Season three of S&H again offers 10 45-minute episodes. The plots appear to be changing slightly. Instead of zany crimes, appropriate to a comic series, the crimes are getting a tad more serious. The perps are a little darker, the motives a little heavier, and so on. With a different look and more serious presentation the plots themselves could be utilized in more hardboiled, noir stories. This is not to say that S&H have suddenly turned into Endeavour, Line of Duty, Frost, Foyle’s War, etc. but this season is just a bit less comic. The genre remains the British cozy, anchored in comedy rather than romance, and the violence is a little less threatening and a little less gory. We are still in a stylized world, not a real one (though the hardboiled genre is characterized by stylized realism). Noir stories are, however, closer to what James Ellroy calls tragic realism, even if they do sometimes have comic elements.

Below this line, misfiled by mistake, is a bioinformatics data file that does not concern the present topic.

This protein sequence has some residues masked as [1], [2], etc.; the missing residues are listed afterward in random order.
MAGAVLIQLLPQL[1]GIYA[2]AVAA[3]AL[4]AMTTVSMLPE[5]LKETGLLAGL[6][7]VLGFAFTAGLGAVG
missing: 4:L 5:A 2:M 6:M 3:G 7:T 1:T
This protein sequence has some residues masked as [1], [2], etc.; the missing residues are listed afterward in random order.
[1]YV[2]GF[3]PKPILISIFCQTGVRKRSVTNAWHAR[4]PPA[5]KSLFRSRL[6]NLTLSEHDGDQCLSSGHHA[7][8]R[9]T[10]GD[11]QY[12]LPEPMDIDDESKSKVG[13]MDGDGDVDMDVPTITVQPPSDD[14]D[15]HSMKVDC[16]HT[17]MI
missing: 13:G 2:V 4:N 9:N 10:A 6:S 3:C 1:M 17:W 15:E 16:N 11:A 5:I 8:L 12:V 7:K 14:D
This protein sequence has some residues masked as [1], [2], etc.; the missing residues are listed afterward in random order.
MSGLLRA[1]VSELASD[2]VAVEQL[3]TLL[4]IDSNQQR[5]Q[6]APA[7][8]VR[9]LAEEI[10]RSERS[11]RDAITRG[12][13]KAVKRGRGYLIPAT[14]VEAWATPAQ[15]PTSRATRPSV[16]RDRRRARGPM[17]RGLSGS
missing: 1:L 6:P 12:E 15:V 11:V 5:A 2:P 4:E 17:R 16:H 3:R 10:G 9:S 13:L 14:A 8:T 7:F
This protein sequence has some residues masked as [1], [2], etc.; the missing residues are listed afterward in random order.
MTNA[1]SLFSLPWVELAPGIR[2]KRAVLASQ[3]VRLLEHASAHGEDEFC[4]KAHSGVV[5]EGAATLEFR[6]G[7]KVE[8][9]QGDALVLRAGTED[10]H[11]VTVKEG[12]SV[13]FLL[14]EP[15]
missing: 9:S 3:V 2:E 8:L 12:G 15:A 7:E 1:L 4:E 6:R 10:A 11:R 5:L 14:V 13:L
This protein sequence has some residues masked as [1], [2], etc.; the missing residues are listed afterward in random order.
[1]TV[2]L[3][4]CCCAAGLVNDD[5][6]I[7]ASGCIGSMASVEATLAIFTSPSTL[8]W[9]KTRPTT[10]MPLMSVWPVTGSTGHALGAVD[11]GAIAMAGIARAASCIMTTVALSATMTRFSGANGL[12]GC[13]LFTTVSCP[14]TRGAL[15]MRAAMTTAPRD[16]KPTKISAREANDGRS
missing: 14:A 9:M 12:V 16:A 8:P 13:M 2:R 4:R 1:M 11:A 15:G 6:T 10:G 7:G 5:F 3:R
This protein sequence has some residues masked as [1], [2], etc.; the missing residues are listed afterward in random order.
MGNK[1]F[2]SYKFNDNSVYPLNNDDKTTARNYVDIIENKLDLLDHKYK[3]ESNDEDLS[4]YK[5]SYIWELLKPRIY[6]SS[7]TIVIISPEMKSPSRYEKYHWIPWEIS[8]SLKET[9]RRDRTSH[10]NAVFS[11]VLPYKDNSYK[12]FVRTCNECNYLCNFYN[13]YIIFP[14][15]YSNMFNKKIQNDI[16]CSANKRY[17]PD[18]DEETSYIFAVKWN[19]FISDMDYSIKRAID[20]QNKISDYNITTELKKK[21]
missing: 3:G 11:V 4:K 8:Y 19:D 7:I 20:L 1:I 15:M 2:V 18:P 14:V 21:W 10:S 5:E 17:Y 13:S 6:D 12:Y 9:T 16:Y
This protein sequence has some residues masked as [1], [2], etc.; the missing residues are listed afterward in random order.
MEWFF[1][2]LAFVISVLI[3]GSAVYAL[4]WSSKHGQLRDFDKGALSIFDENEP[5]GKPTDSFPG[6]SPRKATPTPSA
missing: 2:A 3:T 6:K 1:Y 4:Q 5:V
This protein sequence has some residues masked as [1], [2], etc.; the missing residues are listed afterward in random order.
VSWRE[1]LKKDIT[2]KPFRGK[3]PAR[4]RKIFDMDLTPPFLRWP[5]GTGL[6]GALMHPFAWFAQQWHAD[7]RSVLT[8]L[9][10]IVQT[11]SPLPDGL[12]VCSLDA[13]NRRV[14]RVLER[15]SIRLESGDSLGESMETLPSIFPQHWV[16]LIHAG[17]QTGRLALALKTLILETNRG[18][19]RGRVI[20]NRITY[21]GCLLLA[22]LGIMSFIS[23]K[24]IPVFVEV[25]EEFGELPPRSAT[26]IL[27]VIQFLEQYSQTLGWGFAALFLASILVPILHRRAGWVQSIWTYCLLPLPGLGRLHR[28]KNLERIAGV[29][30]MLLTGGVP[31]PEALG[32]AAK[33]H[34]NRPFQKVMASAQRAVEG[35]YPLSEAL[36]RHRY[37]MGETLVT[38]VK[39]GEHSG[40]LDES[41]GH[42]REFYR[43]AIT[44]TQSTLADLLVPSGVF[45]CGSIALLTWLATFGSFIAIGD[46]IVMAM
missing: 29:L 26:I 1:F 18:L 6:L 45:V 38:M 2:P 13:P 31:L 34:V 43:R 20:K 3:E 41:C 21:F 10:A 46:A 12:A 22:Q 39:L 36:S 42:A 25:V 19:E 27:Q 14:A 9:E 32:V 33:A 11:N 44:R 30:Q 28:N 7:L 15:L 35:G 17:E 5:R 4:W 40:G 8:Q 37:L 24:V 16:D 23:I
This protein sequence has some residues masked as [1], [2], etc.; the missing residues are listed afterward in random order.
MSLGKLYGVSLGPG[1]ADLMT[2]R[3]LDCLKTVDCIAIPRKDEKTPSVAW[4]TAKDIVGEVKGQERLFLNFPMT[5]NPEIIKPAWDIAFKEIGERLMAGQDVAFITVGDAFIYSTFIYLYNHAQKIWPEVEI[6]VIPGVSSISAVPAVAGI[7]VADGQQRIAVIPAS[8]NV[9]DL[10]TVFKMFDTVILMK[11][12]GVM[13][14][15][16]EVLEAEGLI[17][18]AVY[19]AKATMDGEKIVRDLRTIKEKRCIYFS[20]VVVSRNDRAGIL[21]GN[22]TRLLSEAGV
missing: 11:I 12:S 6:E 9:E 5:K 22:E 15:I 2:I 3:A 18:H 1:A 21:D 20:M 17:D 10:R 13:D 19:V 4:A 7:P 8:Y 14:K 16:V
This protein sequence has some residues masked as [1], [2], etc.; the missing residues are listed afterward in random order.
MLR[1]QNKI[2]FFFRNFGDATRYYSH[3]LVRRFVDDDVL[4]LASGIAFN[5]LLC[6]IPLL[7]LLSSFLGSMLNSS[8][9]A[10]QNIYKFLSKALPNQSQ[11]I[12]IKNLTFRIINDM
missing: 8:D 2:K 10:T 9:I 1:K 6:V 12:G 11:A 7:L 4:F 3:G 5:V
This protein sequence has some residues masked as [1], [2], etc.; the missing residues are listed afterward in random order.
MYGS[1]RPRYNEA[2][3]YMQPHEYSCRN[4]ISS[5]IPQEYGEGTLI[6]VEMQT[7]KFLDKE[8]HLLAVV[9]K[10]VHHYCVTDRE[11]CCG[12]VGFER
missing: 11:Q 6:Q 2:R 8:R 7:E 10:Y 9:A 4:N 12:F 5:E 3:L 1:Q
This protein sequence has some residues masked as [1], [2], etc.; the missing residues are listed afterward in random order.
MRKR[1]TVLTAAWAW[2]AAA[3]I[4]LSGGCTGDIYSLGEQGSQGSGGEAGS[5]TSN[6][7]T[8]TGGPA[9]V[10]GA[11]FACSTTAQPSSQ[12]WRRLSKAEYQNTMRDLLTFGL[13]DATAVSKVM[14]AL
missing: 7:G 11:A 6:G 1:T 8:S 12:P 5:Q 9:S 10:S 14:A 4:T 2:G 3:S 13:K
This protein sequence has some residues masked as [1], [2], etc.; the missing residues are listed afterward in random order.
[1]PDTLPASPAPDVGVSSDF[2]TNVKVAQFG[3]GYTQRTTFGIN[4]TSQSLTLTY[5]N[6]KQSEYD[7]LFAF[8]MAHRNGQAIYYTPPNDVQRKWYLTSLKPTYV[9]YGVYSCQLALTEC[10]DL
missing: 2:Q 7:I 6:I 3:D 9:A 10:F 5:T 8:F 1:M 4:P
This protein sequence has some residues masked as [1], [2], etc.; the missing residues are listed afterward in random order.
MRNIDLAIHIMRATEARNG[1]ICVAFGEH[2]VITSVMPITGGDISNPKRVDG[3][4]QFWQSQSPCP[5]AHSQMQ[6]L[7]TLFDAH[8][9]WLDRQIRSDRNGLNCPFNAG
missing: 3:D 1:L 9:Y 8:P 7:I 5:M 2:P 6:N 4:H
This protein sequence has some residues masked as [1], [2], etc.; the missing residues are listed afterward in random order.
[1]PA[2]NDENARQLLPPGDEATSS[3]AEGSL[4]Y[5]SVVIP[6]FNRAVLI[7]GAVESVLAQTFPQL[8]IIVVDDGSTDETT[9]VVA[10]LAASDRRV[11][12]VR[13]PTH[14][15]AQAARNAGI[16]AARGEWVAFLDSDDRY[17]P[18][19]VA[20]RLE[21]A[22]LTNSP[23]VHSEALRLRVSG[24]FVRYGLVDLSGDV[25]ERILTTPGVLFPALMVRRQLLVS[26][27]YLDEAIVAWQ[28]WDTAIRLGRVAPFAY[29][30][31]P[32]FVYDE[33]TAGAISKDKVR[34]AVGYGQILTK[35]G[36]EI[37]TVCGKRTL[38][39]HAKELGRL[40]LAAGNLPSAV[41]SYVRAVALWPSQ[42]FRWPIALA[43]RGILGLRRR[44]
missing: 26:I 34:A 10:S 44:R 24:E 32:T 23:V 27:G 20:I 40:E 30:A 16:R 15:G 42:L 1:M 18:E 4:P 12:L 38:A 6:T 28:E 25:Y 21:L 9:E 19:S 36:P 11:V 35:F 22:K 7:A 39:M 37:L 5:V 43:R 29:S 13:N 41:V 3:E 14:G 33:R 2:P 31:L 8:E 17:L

The bottom line is that S&H provides a not-very-challenging bit of escapist entertainment. The Stratford setting is special though it has not yet been exploited to the degree that one might expect. The production values are strongish but not exceptional. The guest stars (who are usually the perps) come from the B+ list and they are generally few in number. Sebastian does get a star turn in episode 10, however. In many ways he is the show’s glue (like Norm in Cheers) and it is nice to see him enjoy a more extended outing.
In sum: harmless entertainment (which Samuel Johnson thought was a very important thing) but not life-changing or riveting. ‘Pleasant.’